On Pseudonymity, Privacy and Responsibility on Google+

[This was originally posted on Google+ (https://plus.google.com/117903011098040166012/posts/asuDWWmaFcq) where it went viral for a while. It’s still my most popular post. Since then of course Google finally gave up on their “real names” policy. Turns out it didn’t actually improve the quality of discussion at all–and it hurt people. Facebook, OTOH, still deletes accounts using pseudonyms, and it continues to be a tool of attackers to shut down victims.]

Google has said that they plan to “address” the issue of pseudonymity in the near future. I hope that these thoughts and experiences may help inform that decision.

Protections for anonymous speech are vital to democratic discourse. Allowing dissenters to shield their identities frees them to express critical, minority views . . . Anonymity is a shield from the tyranny of the majority. . . . It thus exemplifies the purpose behind the Bill of Rights, and of the First Amendment in particular: to protect unpopular individuals from retaliation . . . at the hand of an intolerant society.
———— 1995 Supreme Court ruling in McIntyre v. Ohio Elections Commission

This whole persona/pseudonym argument may seem like a tempest in a teapot, but the fact is, the forum for public discourse is no longer the town hall, or newspaper, or fliers on the street. It is here on the Internet, and it is happening in communities like this, hosted by private sector companies. Freedom of speech is not guaranteed in these places. As +Lawrence Lessig once said,“the code is the law.” The code that Google applies, the rules they set up now in the software, are going to influence our right to speak out now and in the future. It is imperative that we impress upon Google the importance of providing users with the same rights (and responsibilities) as exist in the society that nurtured Google and brought about its success.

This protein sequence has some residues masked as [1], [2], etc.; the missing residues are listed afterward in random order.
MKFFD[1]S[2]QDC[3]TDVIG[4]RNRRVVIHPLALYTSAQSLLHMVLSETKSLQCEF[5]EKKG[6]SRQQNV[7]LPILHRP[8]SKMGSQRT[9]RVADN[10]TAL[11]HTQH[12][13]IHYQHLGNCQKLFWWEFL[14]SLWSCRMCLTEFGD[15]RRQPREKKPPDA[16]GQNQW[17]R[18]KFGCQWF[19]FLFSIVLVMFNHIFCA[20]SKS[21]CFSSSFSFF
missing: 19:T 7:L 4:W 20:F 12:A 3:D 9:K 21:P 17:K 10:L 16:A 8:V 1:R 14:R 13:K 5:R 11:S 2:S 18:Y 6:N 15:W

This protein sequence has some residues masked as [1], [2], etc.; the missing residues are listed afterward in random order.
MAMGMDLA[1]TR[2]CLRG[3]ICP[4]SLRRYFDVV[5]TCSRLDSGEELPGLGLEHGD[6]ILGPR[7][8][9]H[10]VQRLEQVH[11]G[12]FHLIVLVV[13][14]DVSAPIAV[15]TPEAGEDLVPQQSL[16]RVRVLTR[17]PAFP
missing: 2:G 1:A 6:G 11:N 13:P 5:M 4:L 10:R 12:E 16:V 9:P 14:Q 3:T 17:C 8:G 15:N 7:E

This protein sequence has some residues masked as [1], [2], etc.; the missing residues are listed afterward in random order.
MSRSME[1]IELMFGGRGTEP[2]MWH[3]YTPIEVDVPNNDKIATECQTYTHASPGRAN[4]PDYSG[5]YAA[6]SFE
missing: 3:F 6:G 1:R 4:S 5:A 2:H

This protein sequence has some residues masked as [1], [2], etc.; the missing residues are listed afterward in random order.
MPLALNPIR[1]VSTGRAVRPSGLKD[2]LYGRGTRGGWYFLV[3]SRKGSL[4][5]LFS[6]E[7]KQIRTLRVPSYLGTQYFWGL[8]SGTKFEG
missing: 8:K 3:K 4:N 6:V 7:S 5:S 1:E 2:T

I’m going to try to summarize the discussion as I’ve seen it over the past few weeks. Since this is a long post (tl;dr), here’s a description of what’s coming so if you want, you can skip to the section that you’re interested in.

First I’m going to address some red herrings; arguments that actually have no bearing on pseudonyms. I will explain why I think we should be having this discussion about a company’s product. I’ll explain, through painful personal disclosure, the experience of close friends, and other examples, why someone might want to use a pseudonym. Then I will address the arguments I have heard against pseudonyms (and some of them are quite valid), and what some alternatives might be.

I apologize for the length of this post, I know it could be trimmed.

What is Twitter For? The Message is the Medium.

The other evening I added a few new people to the list of folks I was following on Twitter. It was one of those typical social networking things; checking your “friends” to see who they were tracking, and then adding the ones that looked interesting.

The result, oddly enough, was a late night conversation on the pros and cons of Welfare. It felt very much like those late night conversations I used to have in college; when everyone was full of ideas and eager to explore them. It was really quite enjoyable. And it certainly created a bump in my Twitter usage.